Independence At Home For Aging Parents

22. November 2017 Safety 0
Independence At Home For Aging Parents

Help Your Aging Parent Remain Independent At Home With These Safety Tips

 

Most people want to stay in their own home as they age. That’s not surprising. The challenge is helping an aging parent remain in their own home safely. There are so many little challenges that come up and safety issues due to physical and cognitive changes from aging.

 

If your aging parent wants to stay in his/her home, there are ways to help them remain safe in their home as long as possible. Most of the changes aren’t expensive or too difficult to do, we just sometimes don’t think of them. You are probably a regular in your aging parent’s home – maybe you even grew up there. While there are many memories there, you probably are a little blind to safety issues since you know the space so well.

 

 

Safety Changes To Help Aging Parents Remain Independent

If you are planning to visit your aging parent this holiday season, keep an eye out for safety issues. Here are some safety updates you can make to their home.

 

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  1. Bathroom Upgrade: My parents recently remodeled their bathroom. They put in a higher toilet, which is easier for them to use and installed a shower stall. They aren’t at a point where they really need these safety upgrades, but they plan to stay in their home as long as possible and opted to make the changes now, versus later. If your aging parent can’t afford a complete renovation, you can still install grab bars next to the toilet and in the shower (some cities have free installation programs so ask your senior center). You can also put down a tub mat to prevent slipping in the tub and make sure that they have a non-stick rug for when they get out of the shower.

 

  1. Furniture Upgrades: Upgrading furniture isn’t just about home décor. If your aging parent has had their furniture for a long time, they may need to switch out a few pieces to make it easier to get up. We purchased a tall recliner for my dad last Christmas because he was struggling to get out of the lower arm chair. I had a former client who had very low furniture so she only sat at her dining room table because she had such a difficult time getting up from her couch. Keep an eye out for signs that your aging parent is struggling to get in or out of their favorite chair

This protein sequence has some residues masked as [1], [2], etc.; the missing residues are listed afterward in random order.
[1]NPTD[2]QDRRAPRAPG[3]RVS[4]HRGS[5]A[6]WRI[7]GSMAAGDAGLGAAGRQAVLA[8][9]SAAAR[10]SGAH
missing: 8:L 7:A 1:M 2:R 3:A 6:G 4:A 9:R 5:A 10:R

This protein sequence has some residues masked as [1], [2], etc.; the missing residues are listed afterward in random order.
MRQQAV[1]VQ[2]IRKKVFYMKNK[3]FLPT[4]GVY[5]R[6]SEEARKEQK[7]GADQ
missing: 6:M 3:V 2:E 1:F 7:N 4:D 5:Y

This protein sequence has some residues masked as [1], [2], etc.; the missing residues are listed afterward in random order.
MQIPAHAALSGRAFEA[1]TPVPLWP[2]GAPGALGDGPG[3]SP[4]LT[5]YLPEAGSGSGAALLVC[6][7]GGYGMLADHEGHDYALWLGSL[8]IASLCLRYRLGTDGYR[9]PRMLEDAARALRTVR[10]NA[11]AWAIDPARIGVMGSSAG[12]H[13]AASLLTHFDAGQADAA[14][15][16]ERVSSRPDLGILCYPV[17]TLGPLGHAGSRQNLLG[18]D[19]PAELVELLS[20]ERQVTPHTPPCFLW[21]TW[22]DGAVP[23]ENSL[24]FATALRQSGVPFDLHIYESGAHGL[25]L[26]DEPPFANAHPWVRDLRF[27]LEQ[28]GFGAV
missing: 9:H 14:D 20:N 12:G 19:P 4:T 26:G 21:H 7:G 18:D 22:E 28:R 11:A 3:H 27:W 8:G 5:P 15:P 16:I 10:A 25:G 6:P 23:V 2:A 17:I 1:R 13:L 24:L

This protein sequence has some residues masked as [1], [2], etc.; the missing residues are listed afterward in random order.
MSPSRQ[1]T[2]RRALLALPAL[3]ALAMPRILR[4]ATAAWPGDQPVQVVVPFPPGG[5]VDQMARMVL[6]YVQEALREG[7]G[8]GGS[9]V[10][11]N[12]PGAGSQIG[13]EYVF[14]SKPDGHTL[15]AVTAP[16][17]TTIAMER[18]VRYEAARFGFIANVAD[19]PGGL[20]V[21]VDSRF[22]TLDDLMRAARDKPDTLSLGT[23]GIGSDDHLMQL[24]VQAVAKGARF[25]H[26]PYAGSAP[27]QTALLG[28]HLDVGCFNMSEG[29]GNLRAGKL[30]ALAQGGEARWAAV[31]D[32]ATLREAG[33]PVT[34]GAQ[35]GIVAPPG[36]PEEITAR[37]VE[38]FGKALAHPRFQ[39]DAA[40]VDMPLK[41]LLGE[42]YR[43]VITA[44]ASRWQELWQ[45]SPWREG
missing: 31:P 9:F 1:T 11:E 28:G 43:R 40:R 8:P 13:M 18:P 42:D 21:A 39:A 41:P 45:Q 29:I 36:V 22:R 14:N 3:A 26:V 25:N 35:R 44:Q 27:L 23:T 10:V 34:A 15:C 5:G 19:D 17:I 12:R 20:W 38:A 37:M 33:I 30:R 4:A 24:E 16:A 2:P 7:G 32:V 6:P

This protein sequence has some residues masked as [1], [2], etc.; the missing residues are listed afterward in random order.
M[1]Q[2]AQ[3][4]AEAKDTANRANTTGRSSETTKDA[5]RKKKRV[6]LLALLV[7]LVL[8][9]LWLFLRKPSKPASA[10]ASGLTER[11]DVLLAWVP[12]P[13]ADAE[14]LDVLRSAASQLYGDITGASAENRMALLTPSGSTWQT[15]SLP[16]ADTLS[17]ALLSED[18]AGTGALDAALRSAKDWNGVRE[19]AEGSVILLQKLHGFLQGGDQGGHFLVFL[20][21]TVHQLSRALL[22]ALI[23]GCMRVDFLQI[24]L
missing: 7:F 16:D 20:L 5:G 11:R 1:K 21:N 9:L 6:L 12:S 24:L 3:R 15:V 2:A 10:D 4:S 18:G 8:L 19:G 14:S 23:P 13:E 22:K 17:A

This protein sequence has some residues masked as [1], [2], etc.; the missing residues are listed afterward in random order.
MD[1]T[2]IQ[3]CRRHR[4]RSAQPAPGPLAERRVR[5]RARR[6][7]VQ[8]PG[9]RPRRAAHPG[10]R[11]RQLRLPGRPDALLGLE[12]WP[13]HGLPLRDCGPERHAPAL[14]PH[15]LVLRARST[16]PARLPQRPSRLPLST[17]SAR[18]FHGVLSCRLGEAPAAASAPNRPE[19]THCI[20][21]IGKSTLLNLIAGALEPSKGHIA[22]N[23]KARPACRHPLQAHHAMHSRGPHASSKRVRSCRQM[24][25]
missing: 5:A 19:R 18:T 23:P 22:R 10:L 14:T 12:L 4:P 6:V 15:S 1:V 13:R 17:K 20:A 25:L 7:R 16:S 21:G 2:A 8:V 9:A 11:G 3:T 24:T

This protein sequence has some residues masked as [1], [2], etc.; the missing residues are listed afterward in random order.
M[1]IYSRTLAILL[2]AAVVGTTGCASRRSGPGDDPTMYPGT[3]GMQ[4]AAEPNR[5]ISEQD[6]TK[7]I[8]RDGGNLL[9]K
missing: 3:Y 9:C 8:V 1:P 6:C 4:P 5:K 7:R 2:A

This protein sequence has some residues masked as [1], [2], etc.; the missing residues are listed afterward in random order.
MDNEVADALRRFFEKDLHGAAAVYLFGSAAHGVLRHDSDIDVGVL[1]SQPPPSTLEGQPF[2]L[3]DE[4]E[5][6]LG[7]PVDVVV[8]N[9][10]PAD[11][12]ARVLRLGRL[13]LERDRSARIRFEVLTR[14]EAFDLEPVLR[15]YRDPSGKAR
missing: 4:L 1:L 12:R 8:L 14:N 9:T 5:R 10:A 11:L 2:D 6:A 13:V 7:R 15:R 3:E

1. Entryway Upgrades: I had a client who had a screen door that wouldn’t open well, then a giant plant that she had to walk around to get to a light that was about 20 steps into her home. For so many reasons, that isn’t safe. She had always had her home that way, so it never occurred to her or anyone else to make her entryway safer. The next time you visit your aging parent, make sure that there is proper lighting at the front door, as well as once they get inside. There also shouldn’t be anything blocking or narrowing their home entrance. These are important changes both for fall safety and home security. Having a dark home entrance makes it really easy for someone to hide and overtake a home owner.

 

  1. Home Security: Since we’re on home security, some home security areas to address with your aging parent include outside lighting, locking all doors that lead into the home (including garage!) and ensuring their extra house key is well-hidden. These are all safety issues I saw with my clients. Some older adults are energy/cost conscious so they don’t like to leave an outside light on. The problem arises when they come home later than planned or as the time changes and it gets dark later. I also had many clients (and my own dad!) leave at least one door unlocked so that they couldn’t get locked out. Not safe! And finally, I had a client who had her spare key in an envelope labeled “spare key” under her back door mat. Way too easy to find. They should either give a spare key to a trusted neighbor or find one of those hollow rocks to hide the key (but put it far away from their front door!).

 

  1. General Home Safety: Be sure to do a fall proof walk through your aging parents home, as well as a fire safety check. In addition, look for things like super high (or low) storage. For example, my extra blankets are on a very high shelf. To get them down, I need to get a small step ladder and then pull the blanket bag from the top shelf. It isn’t easy at 41, imagine trying to do that at 85! If there are some things that just need to be stored up high or out of the way, be cognizant of when your parent will need them so you can get it for them. Be sure to keep frequently used items in an easy to access location, even if it isn’t a typical storage space. For example, we keep our crock pot in the linen closet since we don’t use it frequently. That leaves more cabinet space for things I use frequently so that I don’t have to store them in the high shelves that I can’t reach.

 

If you’re struggling to think of what safety issues your aging parent may have, think of the things you do in a week and try to imagine doing them when you are older or ill.

 

 

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